The spirit of Turkey’s Gezi Park protests has brought the profane world to its knees — down to Ramadan "iftars" (dinners to break day-long fast) on the sidewalk. The protests, sparked by anger against the government’s patronizing and majoritarian policies, continue to add novelties to Turkey’s political and social landscape. The “religion card” Prime Minister Recep Tayyip Erdogan has used in his black propaganda campaign to discredit the protesters is slipping through his fingers!
We had a dream…, by Suat Kınıklıoğlu
The reverberations of the Gezi Park protest continue to rattle the country. Not the month of Holy Ramadan or the summer season has been able to calm things down. Political scenarios, predictions and pessimism pervade the country. Turkey`s polarization has been solidified by the Gezi Park protests. It did not start with the Gezi Park protests. Way before the Gezi Park protests, there were signs of stalling.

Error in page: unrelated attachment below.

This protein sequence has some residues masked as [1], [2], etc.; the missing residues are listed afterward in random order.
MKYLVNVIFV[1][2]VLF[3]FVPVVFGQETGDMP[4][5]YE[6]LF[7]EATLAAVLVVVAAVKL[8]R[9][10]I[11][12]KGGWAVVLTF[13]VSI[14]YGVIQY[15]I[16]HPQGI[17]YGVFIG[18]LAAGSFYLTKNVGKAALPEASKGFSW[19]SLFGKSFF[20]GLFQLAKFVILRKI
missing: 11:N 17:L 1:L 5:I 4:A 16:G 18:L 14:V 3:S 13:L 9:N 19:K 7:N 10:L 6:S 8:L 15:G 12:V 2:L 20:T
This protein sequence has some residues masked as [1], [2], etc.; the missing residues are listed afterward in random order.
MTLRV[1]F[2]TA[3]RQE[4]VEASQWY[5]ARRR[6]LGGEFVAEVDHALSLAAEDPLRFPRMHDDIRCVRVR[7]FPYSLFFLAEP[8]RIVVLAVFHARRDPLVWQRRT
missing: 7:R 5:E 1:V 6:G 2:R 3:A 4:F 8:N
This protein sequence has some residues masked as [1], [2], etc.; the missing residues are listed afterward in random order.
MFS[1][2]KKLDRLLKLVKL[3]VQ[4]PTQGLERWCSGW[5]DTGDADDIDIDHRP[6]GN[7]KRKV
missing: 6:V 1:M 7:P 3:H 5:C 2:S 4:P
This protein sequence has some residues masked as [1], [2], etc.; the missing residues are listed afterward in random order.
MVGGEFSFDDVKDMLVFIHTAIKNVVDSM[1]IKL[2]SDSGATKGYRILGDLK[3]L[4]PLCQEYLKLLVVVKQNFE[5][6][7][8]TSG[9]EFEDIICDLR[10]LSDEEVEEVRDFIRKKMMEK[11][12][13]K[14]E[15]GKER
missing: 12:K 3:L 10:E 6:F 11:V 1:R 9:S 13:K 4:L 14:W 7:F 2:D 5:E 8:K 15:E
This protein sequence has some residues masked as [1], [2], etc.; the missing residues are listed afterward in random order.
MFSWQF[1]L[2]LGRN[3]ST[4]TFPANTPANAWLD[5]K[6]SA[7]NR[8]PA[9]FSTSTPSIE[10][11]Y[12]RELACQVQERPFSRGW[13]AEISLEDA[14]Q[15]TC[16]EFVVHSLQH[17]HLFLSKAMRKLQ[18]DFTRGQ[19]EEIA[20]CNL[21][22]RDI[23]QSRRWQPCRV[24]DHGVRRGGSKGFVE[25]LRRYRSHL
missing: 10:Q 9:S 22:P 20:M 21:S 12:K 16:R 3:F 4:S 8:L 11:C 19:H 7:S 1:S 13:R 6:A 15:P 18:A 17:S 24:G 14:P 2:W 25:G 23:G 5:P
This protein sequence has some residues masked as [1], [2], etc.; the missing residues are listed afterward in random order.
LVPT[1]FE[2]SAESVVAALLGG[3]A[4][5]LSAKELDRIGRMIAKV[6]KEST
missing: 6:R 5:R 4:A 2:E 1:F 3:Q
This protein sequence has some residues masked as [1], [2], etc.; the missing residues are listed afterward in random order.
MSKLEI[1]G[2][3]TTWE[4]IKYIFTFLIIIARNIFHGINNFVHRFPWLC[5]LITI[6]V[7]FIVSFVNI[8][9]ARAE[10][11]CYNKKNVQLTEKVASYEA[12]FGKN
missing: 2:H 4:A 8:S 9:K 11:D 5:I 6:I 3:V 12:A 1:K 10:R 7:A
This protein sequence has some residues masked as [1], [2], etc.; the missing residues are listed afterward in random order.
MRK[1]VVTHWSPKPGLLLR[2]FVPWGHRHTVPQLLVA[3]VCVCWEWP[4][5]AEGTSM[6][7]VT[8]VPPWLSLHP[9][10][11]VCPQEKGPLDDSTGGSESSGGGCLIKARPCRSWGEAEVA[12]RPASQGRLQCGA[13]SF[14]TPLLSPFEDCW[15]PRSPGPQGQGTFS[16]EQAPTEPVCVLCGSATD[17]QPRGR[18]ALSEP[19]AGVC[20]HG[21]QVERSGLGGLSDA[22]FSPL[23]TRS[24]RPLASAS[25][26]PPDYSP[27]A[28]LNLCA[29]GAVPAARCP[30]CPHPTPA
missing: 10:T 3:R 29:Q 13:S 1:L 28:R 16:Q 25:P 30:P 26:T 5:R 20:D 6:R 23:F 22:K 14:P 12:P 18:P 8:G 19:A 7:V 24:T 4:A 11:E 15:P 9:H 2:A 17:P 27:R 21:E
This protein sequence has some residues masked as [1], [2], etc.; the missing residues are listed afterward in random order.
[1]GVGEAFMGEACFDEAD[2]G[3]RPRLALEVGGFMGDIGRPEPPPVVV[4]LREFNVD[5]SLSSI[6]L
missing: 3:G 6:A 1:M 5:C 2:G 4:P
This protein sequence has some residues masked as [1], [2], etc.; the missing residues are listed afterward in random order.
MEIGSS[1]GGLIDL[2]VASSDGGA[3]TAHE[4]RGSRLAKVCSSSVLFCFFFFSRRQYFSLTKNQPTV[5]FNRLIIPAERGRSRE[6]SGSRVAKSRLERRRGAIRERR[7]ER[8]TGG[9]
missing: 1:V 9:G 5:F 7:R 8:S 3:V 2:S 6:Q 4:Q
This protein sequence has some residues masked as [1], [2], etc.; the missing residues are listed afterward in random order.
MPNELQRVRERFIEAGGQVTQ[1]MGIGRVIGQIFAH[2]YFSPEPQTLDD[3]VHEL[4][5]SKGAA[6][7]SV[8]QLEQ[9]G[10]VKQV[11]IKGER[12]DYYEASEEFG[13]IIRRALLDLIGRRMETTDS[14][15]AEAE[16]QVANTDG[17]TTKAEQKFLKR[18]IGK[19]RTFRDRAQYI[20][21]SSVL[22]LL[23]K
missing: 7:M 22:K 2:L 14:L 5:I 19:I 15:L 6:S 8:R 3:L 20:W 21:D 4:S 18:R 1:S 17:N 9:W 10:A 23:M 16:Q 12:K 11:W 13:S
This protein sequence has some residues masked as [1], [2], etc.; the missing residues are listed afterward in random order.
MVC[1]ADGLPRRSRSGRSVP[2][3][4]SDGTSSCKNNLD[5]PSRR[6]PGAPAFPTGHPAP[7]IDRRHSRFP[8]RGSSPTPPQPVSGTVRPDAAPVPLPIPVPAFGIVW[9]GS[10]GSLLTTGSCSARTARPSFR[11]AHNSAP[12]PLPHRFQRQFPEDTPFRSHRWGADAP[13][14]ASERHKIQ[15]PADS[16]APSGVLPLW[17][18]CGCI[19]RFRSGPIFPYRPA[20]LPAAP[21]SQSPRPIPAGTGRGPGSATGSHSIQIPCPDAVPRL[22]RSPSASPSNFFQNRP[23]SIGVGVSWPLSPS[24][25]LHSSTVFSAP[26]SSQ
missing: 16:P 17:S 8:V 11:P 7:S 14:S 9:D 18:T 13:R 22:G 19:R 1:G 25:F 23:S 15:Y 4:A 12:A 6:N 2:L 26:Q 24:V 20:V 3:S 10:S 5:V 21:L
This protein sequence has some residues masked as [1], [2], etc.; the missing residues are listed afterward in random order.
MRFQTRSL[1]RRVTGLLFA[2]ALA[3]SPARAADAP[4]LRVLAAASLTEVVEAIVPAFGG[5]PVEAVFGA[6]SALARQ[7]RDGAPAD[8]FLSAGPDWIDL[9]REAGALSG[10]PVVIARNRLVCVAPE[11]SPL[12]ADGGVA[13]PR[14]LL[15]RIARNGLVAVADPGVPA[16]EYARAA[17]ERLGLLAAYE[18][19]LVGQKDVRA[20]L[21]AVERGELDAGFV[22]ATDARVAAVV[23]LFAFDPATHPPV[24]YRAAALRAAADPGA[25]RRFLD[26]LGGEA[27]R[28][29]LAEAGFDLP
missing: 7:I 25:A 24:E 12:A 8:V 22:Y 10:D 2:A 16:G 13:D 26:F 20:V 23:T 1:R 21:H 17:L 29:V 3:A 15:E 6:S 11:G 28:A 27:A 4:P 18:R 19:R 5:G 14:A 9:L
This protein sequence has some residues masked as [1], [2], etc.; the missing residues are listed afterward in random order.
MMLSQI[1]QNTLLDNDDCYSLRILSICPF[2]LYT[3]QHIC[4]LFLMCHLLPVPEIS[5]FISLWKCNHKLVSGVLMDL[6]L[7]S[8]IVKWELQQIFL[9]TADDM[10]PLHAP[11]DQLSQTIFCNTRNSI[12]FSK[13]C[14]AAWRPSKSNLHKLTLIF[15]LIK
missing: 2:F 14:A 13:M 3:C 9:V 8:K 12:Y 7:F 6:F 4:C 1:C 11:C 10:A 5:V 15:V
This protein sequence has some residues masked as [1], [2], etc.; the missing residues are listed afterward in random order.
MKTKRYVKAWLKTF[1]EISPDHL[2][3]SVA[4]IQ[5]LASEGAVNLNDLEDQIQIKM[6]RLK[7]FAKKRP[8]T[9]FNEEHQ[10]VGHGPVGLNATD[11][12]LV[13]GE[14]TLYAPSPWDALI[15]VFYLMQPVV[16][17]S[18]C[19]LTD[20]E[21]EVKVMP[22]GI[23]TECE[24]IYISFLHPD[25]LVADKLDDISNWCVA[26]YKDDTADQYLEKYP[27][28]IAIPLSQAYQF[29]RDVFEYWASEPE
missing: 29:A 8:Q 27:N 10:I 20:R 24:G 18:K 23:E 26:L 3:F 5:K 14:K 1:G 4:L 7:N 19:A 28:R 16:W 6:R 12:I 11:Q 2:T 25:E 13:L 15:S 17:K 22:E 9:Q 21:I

Has Gezi Park Become Turkey’s 1968? by Klaus Jurgens
No two countries` societies are the same, but there are similarities in what triggers the birth of a protest movement. First, assuming that class wars are over and that step-by-step European societies, including Turkey, transform themselves into middle class territory, a certain feeling of everyone being “comfortably numb” (courtesy of Pink Floyd, “The Wall”) emerges. Everything seems fine, everything looks all right, yet the entire system is based on everyone doing his or her bit, going to work, coming home and doing the same routine tomorrow. Nothing out of the ordinary is expected anymore -- everything is settled. And this is where trouble starts.